Monday, July 26, 2010

Negotiating with a 4-Year-Old

. . . is never a good idea.  Last night we returned home from a small vacation and I worked Louie for the first time in a few days.  I decided he had had a few days of rest and has been moving pretty well since his injury, so I'd try riding him.  Well, he did a pretty good job, he even took his right lead on the first try- and he had just an absolutely perfect canter departure from a walk- collected and steady.  I was so happy and proud of him for getting his right lead, and for doing it so well, as the right lead canter has proved the most challenging and long-standing obstacle in his training thus far.  We finally got it! 

So. . . a little while later I went to canter him on his left lead.  Well, Louie and his toddler way of thinking, decided he is only going to use his right lead from now on. . . .  I pushed and pushed and we tried and tried until he was trotting sideways down the rail, grinding the enamel off of his molars, and doing pseudo roll-backs.  He was pissed off!  As was I.  Why is my horse, who for his entire life has preferred only his left lead, suddenly deciding he can only canter on his right lead?  . . . Just as the fight was escalating to the point where I was certain to lose my temper, and then of course lose the battle, we stopped and sat there and stared at ourselves in the mirror while we thought about it for about 2-3 minutes.  During that time I looked at Louie's handsome, yet anxious expression and patted him. He relaxed.  I relaxed.  Then he told me the answer to my question, "well, Mom, it's because I thought you really wanted me to do my right lead!  By the way you have been riding and what you usually ask me to do, it's quite clear that you prefer that lead."  Hmmm. . . I guess this is true, we have been working so hard on the right lead that I virtually never ask him for his left.  I was just so enamored to have finally gotten the right lead that while I was upset about him not getting the left lead, all that fighting was almost meaningless in comparison to the huge success that we had just had.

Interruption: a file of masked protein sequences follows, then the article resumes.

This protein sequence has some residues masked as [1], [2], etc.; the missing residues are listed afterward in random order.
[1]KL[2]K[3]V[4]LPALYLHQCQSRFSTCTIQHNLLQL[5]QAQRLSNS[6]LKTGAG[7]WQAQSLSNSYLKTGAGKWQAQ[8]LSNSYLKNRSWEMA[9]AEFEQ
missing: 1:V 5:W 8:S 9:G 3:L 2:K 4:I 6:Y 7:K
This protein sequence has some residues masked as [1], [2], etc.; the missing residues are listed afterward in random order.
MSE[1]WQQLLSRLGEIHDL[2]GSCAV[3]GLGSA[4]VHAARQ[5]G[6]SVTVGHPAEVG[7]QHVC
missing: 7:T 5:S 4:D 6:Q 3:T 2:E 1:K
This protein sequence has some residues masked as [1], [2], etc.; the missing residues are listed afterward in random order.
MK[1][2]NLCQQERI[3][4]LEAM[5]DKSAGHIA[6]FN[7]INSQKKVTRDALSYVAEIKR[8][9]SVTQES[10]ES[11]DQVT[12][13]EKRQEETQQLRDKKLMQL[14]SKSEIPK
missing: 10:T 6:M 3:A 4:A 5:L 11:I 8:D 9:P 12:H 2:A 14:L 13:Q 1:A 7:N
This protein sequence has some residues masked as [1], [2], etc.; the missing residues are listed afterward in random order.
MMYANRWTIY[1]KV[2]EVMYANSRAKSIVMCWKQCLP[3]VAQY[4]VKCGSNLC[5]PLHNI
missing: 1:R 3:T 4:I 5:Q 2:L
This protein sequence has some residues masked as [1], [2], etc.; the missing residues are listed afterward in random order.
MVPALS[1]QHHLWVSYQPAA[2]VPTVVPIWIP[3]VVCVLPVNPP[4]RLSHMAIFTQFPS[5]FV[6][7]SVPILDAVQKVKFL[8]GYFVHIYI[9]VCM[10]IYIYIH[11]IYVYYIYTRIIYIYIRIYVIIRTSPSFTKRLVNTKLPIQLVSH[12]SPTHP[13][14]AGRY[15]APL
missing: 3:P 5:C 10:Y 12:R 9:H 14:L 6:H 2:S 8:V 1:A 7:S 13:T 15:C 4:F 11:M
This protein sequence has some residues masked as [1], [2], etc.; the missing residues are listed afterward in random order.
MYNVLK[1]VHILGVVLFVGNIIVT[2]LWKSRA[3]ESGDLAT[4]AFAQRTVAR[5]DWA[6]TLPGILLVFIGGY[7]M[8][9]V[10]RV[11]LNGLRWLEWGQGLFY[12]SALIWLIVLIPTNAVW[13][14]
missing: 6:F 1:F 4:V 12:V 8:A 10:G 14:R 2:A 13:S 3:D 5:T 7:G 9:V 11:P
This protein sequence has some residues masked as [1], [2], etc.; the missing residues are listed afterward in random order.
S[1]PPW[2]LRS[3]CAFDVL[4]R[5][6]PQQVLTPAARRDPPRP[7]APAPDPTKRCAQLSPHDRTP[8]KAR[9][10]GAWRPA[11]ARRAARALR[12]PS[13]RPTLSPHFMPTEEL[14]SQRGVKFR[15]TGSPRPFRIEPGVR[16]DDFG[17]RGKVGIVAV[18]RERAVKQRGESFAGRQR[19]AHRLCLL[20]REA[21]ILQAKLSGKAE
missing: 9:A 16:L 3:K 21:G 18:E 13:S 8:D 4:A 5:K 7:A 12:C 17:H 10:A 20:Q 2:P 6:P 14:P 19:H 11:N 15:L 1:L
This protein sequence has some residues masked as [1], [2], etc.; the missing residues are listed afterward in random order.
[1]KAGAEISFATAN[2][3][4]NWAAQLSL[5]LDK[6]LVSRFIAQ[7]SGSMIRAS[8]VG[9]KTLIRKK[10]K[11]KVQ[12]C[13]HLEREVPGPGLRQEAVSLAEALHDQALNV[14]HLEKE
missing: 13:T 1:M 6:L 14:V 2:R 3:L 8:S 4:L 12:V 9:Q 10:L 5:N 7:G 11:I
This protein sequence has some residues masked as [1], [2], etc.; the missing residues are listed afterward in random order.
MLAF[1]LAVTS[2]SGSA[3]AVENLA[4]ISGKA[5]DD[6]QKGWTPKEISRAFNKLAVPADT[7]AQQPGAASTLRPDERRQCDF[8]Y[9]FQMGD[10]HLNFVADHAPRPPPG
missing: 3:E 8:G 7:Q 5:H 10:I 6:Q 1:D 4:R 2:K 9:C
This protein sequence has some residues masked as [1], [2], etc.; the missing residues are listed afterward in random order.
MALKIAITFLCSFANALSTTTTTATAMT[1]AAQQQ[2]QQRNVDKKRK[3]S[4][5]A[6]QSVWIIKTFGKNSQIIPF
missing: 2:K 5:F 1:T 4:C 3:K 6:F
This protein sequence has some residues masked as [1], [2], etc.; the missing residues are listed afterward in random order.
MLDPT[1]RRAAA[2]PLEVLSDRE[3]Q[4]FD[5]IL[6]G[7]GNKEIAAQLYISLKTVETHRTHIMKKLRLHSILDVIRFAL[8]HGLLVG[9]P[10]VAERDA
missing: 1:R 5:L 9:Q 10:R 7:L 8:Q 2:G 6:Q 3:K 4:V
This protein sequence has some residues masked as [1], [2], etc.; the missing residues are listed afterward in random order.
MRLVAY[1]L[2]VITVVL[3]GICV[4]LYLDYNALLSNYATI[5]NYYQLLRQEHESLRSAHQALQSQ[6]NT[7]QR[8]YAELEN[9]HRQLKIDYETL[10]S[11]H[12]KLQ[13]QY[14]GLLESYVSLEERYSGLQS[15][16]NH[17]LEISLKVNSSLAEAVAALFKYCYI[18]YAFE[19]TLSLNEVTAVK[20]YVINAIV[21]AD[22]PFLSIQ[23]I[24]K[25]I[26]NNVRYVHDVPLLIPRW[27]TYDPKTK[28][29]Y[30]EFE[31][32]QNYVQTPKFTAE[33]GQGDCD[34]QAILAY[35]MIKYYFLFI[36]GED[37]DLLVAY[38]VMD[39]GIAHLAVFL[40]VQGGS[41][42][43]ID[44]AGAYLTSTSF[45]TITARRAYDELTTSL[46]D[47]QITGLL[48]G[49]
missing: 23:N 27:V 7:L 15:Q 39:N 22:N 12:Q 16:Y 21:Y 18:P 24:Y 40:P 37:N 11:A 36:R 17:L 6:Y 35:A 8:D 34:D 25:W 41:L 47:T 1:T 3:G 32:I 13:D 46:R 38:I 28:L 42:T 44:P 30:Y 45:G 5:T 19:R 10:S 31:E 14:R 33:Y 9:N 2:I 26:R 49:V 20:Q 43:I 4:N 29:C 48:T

We went along and did some nice walk-trot work, trotting over a few poles, etc to get our minds off of the canter.  It was almost 10:00 pm and both of us were drenched in sweat after that fight, so I thought we should kiss and make up before the ride was over, so we went for a nice walk down the driveway in the moonlight.  Louie chose to do this.  I just gave him the reins and that's where he went.  There was a lot to look at for Louie as his eyesight in the dark is much more keen than mine.  It was refreshing, cool, and a great relaxed opportunity to bond and for me to make it up to Louie.  We'll work on the canter more later.  "For today, let's just enjoy this ride."

Well today we rode in the outdoor, the big day to tackle the canter leads once again.  This time, after some phone coaching from Sandy, I let Louie run into the canter if he needed to, and much to my liking Louie picked up his left lead on the first try.  After a while we cantered the other way, and Louie picked up his right lead on the first try.  Neither transition was as clean as our beautiful canter depart last night, but today was a victory for me, having asked for- and received both canter leads on the first try.  Today's ride was really not a battle, but I think we're making progress toward a victory on the war of canter leads. 

1 comment:

  1. Ahhhh the old trap of focusing on the bad side and neglecting the good side.

    Grey's right lead is sticky too. I have two rules I follow. #1. Work the left as much as the right. #2. Always ask for the left first and let him be successful before asking for the right regardless of how you mix the routine before, in between and after.